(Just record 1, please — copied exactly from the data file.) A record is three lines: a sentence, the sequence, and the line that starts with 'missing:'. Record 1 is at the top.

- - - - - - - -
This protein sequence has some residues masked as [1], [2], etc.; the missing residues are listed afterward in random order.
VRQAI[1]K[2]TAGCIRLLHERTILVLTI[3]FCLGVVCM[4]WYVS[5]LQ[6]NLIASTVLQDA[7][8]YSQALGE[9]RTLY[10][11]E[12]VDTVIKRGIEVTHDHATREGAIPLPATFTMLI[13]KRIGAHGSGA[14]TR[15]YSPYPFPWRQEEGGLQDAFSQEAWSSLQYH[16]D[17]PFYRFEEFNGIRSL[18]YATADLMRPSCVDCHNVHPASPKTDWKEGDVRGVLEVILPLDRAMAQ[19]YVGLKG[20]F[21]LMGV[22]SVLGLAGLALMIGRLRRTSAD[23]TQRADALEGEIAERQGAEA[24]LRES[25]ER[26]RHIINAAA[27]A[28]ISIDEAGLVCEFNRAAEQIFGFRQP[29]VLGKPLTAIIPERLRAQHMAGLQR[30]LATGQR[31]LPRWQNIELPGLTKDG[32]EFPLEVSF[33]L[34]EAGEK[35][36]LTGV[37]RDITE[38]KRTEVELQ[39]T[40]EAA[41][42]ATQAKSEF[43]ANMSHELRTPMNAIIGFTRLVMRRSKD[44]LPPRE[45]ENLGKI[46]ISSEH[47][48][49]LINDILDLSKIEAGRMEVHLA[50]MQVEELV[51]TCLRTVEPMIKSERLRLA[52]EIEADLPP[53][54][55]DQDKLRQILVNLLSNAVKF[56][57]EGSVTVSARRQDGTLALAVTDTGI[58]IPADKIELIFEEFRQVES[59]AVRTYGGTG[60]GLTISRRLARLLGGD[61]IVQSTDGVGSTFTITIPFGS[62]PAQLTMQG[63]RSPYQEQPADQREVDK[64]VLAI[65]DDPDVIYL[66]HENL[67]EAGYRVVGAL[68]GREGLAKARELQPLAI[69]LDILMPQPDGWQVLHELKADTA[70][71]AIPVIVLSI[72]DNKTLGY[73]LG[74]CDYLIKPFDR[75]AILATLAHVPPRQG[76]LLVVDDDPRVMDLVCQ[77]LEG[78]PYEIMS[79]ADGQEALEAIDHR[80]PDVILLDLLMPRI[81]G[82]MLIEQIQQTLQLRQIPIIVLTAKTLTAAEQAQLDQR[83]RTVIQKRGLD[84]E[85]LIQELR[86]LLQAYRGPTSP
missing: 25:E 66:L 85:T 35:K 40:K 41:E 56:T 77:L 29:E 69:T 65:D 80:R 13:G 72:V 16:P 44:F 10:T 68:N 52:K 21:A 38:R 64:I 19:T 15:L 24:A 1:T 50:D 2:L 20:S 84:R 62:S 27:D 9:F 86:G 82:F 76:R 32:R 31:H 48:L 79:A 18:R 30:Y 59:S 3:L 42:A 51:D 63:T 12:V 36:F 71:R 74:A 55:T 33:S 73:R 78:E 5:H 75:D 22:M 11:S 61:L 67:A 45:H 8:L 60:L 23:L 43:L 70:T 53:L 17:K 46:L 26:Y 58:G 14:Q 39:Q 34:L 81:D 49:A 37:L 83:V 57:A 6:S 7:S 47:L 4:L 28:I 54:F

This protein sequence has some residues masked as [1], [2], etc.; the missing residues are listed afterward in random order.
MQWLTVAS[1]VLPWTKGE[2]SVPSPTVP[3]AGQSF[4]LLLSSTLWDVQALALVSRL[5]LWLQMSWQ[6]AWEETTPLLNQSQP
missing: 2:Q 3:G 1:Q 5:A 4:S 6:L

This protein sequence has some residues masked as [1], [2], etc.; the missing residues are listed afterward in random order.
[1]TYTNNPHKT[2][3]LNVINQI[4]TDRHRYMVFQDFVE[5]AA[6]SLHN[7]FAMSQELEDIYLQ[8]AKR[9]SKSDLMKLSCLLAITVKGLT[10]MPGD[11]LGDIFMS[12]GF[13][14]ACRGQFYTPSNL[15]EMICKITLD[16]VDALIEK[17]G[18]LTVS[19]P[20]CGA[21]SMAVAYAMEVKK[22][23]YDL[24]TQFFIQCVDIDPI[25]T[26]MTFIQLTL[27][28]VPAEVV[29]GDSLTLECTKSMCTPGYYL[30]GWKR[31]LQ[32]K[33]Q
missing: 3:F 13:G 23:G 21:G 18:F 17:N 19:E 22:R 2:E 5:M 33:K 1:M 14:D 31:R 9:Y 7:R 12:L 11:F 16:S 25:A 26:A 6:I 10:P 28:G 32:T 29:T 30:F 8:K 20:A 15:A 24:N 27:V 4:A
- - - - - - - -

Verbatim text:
This protein sequence has some residues masked as [1], [2], etc.; the missing residues are listed afterward in random order.
VRQAI[1]K[2]TAGCIRLLHERTILVLTI[3]FCLGVVCM[4]WYVS[5]LQ[6]NLIASTVLQDA[7][8]YSQALGE[9]RTLY[10][11]E[12]VDTVIKRGIEVTHDHATREGAIPLPATFTMLI[13]KRIGAHGSGA[14]TR[15]YSPYPFPWRQEEGGLQDAFSQEAWSSLQYH[16]D[17]PFYRFEEFNGIRSL[18]YATADLMRPSCVDCHNVHPASPKTDWKEGDVRGVLEVILPLDRAMAQ[19]YVGLKG[20]F[21]LMGV[22]SVLGLAGLALMIGRLRRTSAD[23]TQRADALEGEIAERQGAEA[24]LRES[25]ER[26]RHIINAAA[27]A[28]ISIDEAGLVCEFNRAAEQIFGFRQP[29]VLGKPLTAIIPERLRAQHMAGLQR[30]LATGQR[31]LPRWQNIELPGLTKDG[32]EFPLEVSF[33]L[34]EAGEK[35][36]LTGV[37]RDITE[38]KRTEVELQ[39]T[40]EAA[41][42]ATQAKSEF[43]ANMSHELRTPMNAIIGFTRLVMRRSKD[44]LPPRE[45]ENLGKI[46]ISSEH[47][48][49]LINDILDLSKIEAGRMEVHLA[50]MQVEELV[51]TCLRTVEPMIKSERLRLA[52]EIEADLPP[53][54][55]DQDKLRQILVNLLSNAVKF[56][57]EGSVTVSARRQDGTLALAVTDTGI[58]IPADKIELIFEEFRQVES[59]AVRTYGGTG[60]GLTISRRLARLLGGD[61]IVQSTDGVGSTFTITIPFGS[62]PAQLTMQG[63]RSPYQEQPADQREVDK[64]VLAI[65]DDPDVIYL[66]HENL[67]EAGYRVVGAL[68]GREGLAKARELQPLAI[69]LDILMPQPDGWQVLHELKADTA[70][71]AIPVIVLSI[72]DNKTLGY[73]LG[74]CDYLIKPFDR[75]AILATLAHVPPRQG[76]LLVVDDDPRVMDLVCQ[77]LEG[78]PYEIMS[79]ADGQEALEAIDHR[80]PDVILLDLLMPRI[81]G[82]MLIEQIQQTLQLRQIPIIVLTAKTLTAAEQAQLDQR[83]RTVIQKRGLD[84]E[85]LIQELR[86]LLQAYRGPTSP
missing: 25:E 66:L 85:T 35:K 40:K 41:E 56:T 77:L 29:E 69:T 65:D 80:R 13:G 72:V 16:P 44:F 10:T 68:N 52:K 21:A 38:R 64:I 19:T 15:L 24:A 1:T 50:D 2:L 20:S 84:R 62:S 27:D 9:F 86:G 82:F 76:R 32:R 31:H 48:L 79:A 18:R 30:Y 59:S 3:L 42:A 51:D 63:T 12:V 36:F 71:R 74:A 55:T 33:S 73:R 78:E 5:H 75:D 22:M 11:S 61:L 67:A 45:H 8:L 60:L 23:L 43:L 70:T 53:L 17:K 46:L 26:Y 58:G 14:Q 39:Q 34:L 81:D 49:A 37:L 83:V 57:A 6:S 7:S 47:L 4:L 28:I 54:F